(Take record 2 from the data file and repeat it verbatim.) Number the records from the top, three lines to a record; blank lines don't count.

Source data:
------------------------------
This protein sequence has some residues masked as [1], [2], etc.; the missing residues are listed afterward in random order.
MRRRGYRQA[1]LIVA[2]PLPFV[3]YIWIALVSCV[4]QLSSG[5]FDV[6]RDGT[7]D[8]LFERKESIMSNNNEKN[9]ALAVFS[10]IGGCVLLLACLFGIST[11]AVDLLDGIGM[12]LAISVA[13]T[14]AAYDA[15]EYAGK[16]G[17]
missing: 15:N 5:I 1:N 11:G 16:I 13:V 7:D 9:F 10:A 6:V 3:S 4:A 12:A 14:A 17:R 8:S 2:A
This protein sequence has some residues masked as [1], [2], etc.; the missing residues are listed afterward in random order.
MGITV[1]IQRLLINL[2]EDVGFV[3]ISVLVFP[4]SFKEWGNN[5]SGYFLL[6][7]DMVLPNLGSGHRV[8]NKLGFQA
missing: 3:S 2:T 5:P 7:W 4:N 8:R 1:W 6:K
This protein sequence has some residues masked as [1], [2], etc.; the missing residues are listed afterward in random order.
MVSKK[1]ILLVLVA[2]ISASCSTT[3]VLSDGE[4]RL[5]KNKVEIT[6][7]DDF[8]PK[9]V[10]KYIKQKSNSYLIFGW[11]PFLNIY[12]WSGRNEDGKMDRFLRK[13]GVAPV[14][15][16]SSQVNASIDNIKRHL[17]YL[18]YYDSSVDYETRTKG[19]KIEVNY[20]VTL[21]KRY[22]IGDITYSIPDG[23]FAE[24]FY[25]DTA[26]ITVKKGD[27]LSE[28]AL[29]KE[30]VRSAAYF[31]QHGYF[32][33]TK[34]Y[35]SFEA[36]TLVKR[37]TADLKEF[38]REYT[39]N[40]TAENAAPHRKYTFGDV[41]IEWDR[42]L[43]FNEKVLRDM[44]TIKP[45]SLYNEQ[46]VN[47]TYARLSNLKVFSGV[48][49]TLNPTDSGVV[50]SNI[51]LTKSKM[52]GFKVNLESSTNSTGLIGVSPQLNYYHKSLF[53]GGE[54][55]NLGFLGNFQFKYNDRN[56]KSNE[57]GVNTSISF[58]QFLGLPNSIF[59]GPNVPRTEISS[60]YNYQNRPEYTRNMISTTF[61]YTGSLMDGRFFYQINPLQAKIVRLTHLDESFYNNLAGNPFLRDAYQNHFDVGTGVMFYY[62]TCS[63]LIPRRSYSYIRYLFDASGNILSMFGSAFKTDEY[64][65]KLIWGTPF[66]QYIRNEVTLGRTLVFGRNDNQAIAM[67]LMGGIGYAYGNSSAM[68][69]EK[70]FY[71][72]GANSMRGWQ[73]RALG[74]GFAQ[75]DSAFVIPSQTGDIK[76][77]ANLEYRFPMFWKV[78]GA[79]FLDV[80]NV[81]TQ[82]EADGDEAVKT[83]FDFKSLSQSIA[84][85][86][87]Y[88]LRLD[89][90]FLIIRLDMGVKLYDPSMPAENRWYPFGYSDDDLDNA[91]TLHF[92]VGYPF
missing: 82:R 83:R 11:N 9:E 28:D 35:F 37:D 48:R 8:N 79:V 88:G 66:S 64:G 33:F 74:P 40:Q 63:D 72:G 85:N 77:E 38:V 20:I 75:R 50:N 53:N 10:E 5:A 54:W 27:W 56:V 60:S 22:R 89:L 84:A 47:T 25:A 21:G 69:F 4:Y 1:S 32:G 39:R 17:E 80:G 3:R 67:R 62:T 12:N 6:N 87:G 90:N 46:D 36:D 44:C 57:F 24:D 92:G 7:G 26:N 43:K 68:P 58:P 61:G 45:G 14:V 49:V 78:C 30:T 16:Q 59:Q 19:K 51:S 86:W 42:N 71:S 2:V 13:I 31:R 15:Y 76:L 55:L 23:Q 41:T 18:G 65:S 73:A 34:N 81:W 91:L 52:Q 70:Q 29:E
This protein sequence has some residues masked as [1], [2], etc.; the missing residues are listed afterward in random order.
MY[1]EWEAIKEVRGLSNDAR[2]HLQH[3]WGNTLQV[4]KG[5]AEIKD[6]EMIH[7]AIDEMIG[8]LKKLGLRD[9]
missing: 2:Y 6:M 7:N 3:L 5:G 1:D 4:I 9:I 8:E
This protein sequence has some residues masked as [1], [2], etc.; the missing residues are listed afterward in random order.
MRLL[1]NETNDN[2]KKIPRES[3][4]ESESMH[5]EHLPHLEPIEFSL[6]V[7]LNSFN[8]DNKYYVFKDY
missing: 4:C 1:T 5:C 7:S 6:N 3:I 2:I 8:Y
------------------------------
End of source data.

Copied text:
This protein sequence has some residues masked as [1], [2], etc.; the missing residues are listed afterward in random order.
MGITV[1]IQRLLINL[2]EDVGFV[3]ISVLVFP[4]SFKEWGNN[5]SGYFLL[6][7]DMVLPNLGSGHRV[8]NKLGFQA
missing: 3:S 2:T 5:P 7:W 4:N 8:R 1:W 6:K